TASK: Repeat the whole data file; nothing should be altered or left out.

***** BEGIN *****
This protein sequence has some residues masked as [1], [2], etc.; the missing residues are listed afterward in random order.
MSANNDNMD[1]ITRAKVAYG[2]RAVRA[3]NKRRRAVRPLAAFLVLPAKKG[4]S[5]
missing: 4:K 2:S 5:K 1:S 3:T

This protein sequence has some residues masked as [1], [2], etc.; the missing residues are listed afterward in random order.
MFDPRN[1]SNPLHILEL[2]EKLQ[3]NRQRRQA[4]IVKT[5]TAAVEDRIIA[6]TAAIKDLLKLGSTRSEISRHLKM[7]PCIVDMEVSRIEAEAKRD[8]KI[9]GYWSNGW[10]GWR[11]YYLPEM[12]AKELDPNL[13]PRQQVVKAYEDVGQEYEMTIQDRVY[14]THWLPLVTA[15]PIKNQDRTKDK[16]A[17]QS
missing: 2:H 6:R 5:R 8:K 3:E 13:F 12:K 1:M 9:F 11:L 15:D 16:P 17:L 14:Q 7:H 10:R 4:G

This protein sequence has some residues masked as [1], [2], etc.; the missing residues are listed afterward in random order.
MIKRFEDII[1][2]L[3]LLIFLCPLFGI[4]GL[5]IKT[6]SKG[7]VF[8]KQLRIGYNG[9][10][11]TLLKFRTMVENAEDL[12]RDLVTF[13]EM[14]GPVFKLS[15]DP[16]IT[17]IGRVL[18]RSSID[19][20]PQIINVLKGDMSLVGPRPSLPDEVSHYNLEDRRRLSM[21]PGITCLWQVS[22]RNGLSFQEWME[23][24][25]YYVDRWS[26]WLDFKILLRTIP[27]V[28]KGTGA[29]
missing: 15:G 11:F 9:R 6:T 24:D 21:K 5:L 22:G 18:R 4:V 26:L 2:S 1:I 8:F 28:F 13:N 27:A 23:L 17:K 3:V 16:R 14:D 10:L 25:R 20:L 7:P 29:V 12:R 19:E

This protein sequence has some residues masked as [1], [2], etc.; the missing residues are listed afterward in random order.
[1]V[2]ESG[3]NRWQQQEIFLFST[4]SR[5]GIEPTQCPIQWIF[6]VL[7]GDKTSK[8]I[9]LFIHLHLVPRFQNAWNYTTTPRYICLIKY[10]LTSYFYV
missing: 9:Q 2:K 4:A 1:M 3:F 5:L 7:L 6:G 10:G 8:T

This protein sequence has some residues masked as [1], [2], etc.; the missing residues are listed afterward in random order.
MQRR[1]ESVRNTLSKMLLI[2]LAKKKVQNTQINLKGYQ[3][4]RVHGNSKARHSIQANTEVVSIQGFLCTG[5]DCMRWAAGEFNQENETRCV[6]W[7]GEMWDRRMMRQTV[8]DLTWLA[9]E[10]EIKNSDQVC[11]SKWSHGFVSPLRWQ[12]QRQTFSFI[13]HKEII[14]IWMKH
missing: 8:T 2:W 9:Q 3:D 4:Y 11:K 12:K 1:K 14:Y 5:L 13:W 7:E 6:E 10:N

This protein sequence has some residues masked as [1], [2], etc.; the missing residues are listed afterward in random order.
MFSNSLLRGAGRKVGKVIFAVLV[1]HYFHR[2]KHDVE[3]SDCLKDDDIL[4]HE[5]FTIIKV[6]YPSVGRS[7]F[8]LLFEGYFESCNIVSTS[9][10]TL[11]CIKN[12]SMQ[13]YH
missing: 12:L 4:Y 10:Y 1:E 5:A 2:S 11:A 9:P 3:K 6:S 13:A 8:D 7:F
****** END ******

This protein sequence has some residues masked as [1], [2], etc.; the missing residues are listed afterward in random order.
MSANNDNMD[1]ITRAKVAYG[2]RAVRA[3]NKRRRAVRPLAAFLVLPAKKG[4]S[5]
missing: 4:K 2:S 5:K 1:S 3:T

This protein sequence has some residues masked as [1], [2], etc.; the missing residues are listed afterward in random order.
MFDPRN[1]SNPLHILEL[2]EKLQ[3]NRQRRQA[4]IVKT[5]TAAVEDRIIA[6]TAAIKDLLKLGSTRSEISRHLKM[7]PCIVDMEVSRIEAEAKRD[8]KI[9]GYWSNGW[10]GWR[11]YYLPEM[12]AKELDPNL[13]PRQQVVKAYEDVGQEYEMTIQDRVY[14]THWLPLVTA[15]PIKNQDRTKDK[16]A[17]QS
missing: 2:H 6:R 5:R 8:K 3:E 13:F 12:K 1:M 9:F 11:L 15:D 16:P 17:L 14:Q 7:H 10:R 4:G

This protein sequence has some residues masked as [1], [2], etc.; the missing residues are listed afterward in random order.
MIKRFEDII[1][2]L[3]LLIFLCPLFGI[4]GL[5]IKT[6]SKG[7]VF[8]KQLRIGYNG[9][10][11]TLLKFRTMVENAEDL[12]RDLVTF[13]EM[14]GPVFKLS[15]DP[16]IT[17]IGRVL[18]RSSID[19][20]PQIINVLKGDMSLVGPRPSLPDEVSHYNLEDRRRLSM[21]PGITCLWQVS[22]RNGLSFQEWME[23][24][25]YYVDRWS[26]WLDFKILLRTIP[27]V[28]KGTGA[29]
missing: 15:G 11:F 9:R 6:T 24:D 21:K 5:L 22:G 18:R 4:V 26:L 2:S 1:I 8:F 28:F 13:N 27:A 23:L 17:K 3:V 16:R 14:D 10:L 25:R 20:L 7:P 29:V 12:R 19:E

This protein sequence has some residues masked as [1], [2], etc.; the missing residues are listed afterward in random order.
[1]V[2]ESG[3]NRWQQQEIFLFST[4]SR[5]GIEPTQCPIQWIF[6]VL[7]GDKTSK[8]I[9]LFIHLHLVPRFQNAWNYTTTPRYICLIKY[10]LTSYFYV
missing: 9:Q 2:K 4:A 1:M 3:F 5:L 7:L 6:G 10:G 8:T

This protein sequence has some residues masked as [1], [2], etc.; the missing residues are listed afterward in random order.
MQRR[1]ESVRNTLSKMLLI[2]LAKKKVQNTQINLKGYQ[3][4]RVHGNSKARHSIQANTEVVSIQGFLCTG[5]DCMRWAAGEFNQENETRCV[6]W[7]GEMWDRRMMRQTV[8]DLTWLA[9]E[10]EIKNSDQVC[11]SKWSHGFVSPLRWQ[12]QRQTFSFI[13]HKEII[14]IWMKH
missing: 8:T 2:W 9:Q 3:D 4:Y 11:K 12:K 1:K 14:Y 5:L 13:W 7:E 6:E 10:N

This protein sequence has some residues masked as [1], [2], etc.; the missing residues are listed afterward in random order.
MFSNSLLRGAGRKVGKVIFAVLV[1]HYFHR[2]KHDVE[3]SDCLKDDDIL[4]HE[5]FTIIKV[6]YPSVGRS[7]F[8]LLFEGYFESCNIVSTS[9][10]TL[11]CIKN[12]SMQ[13]YH
missing: 12:L 4:Y 10:Y 1:E 5:A 2:S 11:A 9:P 3:K 6:S 13:A 8:D 7:F